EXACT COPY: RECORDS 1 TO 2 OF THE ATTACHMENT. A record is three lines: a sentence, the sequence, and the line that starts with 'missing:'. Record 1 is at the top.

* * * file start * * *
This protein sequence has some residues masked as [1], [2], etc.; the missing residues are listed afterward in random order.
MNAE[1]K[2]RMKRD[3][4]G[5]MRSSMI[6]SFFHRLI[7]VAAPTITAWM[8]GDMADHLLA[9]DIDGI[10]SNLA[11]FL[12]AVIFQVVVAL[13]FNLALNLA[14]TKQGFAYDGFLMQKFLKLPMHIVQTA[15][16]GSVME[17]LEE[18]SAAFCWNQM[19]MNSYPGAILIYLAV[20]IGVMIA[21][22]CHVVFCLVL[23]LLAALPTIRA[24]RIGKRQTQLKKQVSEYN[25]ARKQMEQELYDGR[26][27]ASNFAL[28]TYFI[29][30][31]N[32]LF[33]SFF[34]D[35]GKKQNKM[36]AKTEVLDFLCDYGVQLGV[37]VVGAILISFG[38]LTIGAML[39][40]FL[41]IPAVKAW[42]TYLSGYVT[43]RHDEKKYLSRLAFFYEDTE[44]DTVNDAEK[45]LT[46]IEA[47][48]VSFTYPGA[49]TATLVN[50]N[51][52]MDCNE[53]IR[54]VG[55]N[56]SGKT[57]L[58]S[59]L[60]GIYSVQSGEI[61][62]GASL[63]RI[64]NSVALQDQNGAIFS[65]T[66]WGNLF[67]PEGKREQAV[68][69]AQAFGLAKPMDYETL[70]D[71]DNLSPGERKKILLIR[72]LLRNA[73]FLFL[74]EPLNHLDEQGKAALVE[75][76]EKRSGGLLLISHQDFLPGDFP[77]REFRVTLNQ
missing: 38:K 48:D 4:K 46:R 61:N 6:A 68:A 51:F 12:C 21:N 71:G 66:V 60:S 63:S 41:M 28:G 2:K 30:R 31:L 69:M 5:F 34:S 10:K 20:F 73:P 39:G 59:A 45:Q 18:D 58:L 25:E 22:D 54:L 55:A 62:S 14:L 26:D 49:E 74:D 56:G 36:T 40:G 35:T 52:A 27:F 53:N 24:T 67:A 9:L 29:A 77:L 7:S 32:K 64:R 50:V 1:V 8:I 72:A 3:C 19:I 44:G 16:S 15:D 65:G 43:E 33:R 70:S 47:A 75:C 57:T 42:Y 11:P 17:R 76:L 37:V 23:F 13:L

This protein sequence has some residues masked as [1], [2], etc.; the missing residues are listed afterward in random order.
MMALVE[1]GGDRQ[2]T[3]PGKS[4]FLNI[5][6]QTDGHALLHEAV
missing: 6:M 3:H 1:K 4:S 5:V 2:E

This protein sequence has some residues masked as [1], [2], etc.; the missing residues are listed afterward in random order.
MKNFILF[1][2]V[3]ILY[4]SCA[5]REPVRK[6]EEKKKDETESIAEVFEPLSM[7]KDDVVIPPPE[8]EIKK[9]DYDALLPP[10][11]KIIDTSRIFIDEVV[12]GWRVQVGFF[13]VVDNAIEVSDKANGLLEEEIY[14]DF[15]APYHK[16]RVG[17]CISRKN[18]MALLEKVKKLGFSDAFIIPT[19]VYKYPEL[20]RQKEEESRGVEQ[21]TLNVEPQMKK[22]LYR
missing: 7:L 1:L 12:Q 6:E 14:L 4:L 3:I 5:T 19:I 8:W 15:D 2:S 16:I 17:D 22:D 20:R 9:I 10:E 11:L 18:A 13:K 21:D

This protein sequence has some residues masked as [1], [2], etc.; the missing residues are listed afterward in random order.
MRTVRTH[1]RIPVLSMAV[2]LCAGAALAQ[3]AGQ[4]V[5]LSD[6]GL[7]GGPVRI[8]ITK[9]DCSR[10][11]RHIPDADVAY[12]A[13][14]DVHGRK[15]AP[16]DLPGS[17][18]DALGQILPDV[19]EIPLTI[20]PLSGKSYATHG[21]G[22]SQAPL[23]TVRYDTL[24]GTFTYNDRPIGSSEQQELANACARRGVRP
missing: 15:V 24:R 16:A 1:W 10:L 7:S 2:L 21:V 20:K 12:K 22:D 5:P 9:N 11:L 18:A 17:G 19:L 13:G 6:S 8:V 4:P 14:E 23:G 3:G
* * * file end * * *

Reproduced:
This protein sequence has some residues masked as [1], [2], etc.; the missing residues are listed afterward in random order.
MNAE[1]K[2]RMKRD[3][4]G[5]MRSSMI[6]SFFHRLI[7]VAAPTITAWM[8]GDMADHLLA[9]DIDGI[10]SNLA[11]FL[12]AVIFQVVVAL[13]FNLALNLA[14]TKQGFAYDGFLMQKFLKLPMHIVQTA[15][16]GSVME[17]LEE[18]SAAFCWNQM[19]MNSYPGAILIYLAV[20]IGVMIA[21][22]CHVVFCLVL[23]LLAALPTIRA[24]RIGKRQTQLKKQVSEYN[25]ARKQMEQELYDGR[26][27]ASNFAL[28]TYFI[29][30][31]N[32]LF[33]SFF[34]D[35]GKKQNKM[36]AKTEVLDFLCDYGVQLGV[37]VVGAILISFG[38]LTIGAML[39][40]FL[41]IPAVKAW[42]TYLSGYVT[43]RHDEKKYLSRLAFFYEDTE[44]DTVNDAEK[45]LT[46]IEA[47][48]VSFTYPGA[49]TATLVN[50]N[51][52]MDCNE[53]IR[54]VG[55]N[56]SGKT[57]L[58]S[59]L[60]GIYSVQSGEI[61][62]GASL[63]RI[64]NSVALQDQNGAIFS[65]T[66]WGNLF[67]PEGKREQAV[68][69]AQAFGLAKPMDYETL[70]D[71]DNLSPGERKKILLIR[72]LLRNA[73]FLFL[74]EPLNHLDEQGKAALVE[75][76]EKRSGGLLLISHQDFLPGDFP[77]REFRVTLNQ
missing: 38:K 48:D 4:K 46:R 61:N 6:A 68:A 51:F 12:C 21:N 71:G 66:V 60:S 63:S 41:M 28:G 2:K 30:R 31:L 69:M 5:F 34:S 10:K 20:F 73:P 39:G 59:A 45:Q 18:D 58:L 25:E 22:D 54:L 55:A 62:S 14:L 26:D 49:E 74:D 56:G 36:T 40:G 35:T 52:A 27:F 53:N 24:T 67:A 9:L 29:A 77:L 7:S 32:K 64:R 50:V 1:V 8:I 72:A 3:C 19:I 44:G 16:S 15:D 65:G 43:E 33:R 70:S 47:A 75:C 57:T 42:Y 11:P 17:R 76:L 37:V 23:F 13:L

This protein sequence has some residues masked as [1], [2], etc.; the missing residues are listed afterward in random order.
MMALVE[1]GGDRQ[2]T[3]PGKS[4]FLNI[5][6]QTDGHALLHEAV
missing: 6:M 3:H 1:K 4:S 5:V 2:E